: Dhikr Bead Case
This section is dedicated to my mentor the late Muslim chaplain, Shaykh Ismail Abdur Rahim, MCP, DOCCS, Imam of the Darul Islam Movement, may Allah bless his soul...
Yes, by now you should have realized that this is my case; and that you are taking the course with the litigant. This should afford some advantages, but I will admit some bias. I hope this case informs greater efficacy and increases our knowledge base.Nevertheless some of the major points in this case are as follows:
I was placed in solitary (SHU) and I was refused pencil and sufficient writing materials. You may have heard that I was reduced to writing my pro se lawsuit on toilet paper and I sent it to the federal courts. Here is a review and some links to my case:
In the United States, Muslim inmates are allowed to utilize prayer beads for therapeutic effects.In Alameen v. Coughlin, 892 F. Supp. 440 (E.D.N.Y 1995), Imam Hamzah S. Alameen, and Robert Golden brought suit against Thomas A. Coughlin III, etc., et alia (Head of the Department of Corrections) in the State of New York pursuant to 28 USC @ 1983. The plaintiffs argued that prisoners have a First Amendment Constitutional right to pursue Islamic healing therapy called KASM which uses prayer beads. The rosary of oaths (Dhikr), which Alameen developed, was used to successfully rehabilitate inmates suffering from co-occurring mental health challenges and substance abuse issues during the 1990s. All people, including Muslims and Catholics, were allowed to use prayer beads inside prisons, lest their freedom of religion be violated when the prison administration forbade their possession as contraband in the penal system. The practice of carrying prayer beads became controversial when gang-members began carrying specific colors of prayer beads to identify themselves.” My case was successful and is the precedent case for determining the exercise of religion in prisons and in society at large under the RFRA.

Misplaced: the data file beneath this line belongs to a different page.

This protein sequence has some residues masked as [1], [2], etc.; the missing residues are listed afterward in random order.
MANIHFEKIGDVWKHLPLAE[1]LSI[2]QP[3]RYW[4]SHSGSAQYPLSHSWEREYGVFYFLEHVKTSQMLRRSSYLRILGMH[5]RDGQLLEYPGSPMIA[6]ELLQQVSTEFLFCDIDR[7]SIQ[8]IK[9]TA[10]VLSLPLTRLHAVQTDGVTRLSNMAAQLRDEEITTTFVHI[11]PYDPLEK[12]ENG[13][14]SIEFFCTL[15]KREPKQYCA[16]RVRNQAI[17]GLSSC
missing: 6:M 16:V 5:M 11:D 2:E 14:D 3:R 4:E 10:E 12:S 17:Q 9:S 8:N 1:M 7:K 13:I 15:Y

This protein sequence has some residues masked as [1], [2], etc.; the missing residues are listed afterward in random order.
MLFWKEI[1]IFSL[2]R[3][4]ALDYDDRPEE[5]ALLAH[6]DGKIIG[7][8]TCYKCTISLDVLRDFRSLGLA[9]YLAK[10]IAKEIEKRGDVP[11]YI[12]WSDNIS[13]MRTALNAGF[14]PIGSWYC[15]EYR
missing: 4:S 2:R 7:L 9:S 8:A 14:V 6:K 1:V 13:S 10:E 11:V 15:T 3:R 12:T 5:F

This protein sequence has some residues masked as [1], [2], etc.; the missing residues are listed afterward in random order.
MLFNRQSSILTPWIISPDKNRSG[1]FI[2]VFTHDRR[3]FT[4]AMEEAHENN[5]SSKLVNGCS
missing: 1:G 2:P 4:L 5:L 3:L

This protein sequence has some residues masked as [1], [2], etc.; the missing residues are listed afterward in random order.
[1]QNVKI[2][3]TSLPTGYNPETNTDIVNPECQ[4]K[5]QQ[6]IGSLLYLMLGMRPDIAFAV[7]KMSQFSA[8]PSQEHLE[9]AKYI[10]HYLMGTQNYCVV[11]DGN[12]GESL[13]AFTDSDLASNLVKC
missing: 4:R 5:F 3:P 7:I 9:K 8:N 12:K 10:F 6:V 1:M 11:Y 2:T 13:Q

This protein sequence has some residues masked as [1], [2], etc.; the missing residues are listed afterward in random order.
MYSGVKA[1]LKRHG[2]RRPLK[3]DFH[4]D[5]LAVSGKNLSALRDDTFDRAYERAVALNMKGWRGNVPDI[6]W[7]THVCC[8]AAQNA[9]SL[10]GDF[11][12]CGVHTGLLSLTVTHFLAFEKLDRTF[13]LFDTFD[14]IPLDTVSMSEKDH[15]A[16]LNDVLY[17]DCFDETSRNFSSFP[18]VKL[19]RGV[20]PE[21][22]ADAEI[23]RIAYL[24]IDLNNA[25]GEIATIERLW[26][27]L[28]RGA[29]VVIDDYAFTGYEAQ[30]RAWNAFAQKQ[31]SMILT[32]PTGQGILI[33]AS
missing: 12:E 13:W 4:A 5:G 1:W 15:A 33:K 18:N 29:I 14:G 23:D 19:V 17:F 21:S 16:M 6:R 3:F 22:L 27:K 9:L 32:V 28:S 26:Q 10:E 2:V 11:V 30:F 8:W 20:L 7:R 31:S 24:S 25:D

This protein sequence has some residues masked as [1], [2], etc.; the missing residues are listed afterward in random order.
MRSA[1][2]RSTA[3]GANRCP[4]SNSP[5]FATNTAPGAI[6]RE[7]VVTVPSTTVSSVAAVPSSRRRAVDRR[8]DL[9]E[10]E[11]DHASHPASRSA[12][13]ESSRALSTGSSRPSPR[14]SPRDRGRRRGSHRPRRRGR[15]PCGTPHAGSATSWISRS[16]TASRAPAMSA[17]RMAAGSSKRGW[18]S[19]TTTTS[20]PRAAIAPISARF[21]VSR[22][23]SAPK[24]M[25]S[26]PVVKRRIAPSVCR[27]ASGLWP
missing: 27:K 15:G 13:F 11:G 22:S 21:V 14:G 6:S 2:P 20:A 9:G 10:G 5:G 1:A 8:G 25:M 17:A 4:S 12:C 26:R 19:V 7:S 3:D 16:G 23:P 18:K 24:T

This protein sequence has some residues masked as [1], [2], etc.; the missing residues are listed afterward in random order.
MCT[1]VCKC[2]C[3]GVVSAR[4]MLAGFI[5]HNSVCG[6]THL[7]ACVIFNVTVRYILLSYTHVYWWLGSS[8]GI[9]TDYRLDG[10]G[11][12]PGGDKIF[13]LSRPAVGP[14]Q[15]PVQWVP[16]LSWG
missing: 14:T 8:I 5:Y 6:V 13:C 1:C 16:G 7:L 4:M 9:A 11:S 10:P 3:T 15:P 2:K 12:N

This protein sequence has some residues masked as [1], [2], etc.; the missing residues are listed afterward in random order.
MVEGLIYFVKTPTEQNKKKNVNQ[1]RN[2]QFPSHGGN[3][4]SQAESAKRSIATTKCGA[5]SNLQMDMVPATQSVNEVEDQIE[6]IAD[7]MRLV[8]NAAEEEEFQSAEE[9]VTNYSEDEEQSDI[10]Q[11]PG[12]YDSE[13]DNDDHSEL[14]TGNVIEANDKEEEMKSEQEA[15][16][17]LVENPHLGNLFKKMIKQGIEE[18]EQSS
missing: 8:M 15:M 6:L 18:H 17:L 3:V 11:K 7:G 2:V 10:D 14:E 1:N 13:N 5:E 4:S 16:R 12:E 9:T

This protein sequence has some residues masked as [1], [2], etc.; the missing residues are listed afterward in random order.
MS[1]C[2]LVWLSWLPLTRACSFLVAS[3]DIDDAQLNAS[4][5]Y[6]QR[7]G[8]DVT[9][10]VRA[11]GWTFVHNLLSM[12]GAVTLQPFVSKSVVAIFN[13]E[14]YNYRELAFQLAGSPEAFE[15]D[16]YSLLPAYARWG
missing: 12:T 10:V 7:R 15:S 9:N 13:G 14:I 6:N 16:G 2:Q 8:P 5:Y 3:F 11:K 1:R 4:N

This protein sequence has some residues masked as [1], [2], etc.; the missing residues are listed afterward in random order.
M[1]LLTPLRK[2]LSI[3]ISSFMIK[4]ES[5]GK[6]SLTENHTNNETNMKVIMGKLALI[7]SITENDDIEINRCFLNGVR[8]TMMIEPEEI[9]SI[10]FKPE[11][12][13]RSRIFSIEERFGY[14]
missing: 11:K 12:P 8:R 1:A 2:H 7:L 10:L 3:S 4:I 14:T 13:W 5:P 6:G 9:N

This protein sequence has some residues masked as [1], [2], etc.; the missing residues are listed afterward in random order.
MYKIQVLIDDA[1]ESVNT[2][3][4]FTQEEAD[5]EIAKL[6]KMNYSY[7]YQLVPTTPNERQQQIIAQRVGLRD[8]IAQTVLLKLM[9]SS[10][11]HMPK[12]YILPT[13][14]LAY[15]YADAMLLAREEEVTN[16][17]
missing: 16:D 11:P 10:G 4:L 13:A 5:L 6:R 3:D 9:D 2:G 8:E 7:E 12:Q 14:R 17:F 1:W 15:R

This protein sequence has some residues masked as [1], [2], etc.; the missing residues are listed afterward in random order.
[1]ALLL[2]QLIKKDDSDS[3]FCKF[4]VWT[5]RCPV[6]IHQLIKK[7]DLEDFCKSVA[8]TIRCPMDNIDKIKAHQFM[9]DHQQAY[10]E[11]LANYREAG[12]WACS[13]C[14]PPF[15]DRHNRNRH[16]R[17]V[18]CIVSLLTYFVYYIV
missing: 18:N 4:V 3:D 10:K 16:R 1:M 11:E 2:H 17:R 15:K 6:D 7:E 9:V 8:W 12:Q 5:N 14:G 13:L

42 U.S.C. § 2000bb-1. "Government" is defined as including departments and agencies of a state or a subdivision of a state. 42 U.S.C. § 2000bb-2.
Irreparable Harm/Substantial Burden
In general, infringement of constitutional rights constitutes irreparable injury. See Elrod v. Burns,
To receive First Amendment protection, a belief must be rooted in plaintiff's religion. Nevertheless,
Thomas v. Review Bd. of the Indiana Employment Security Div.,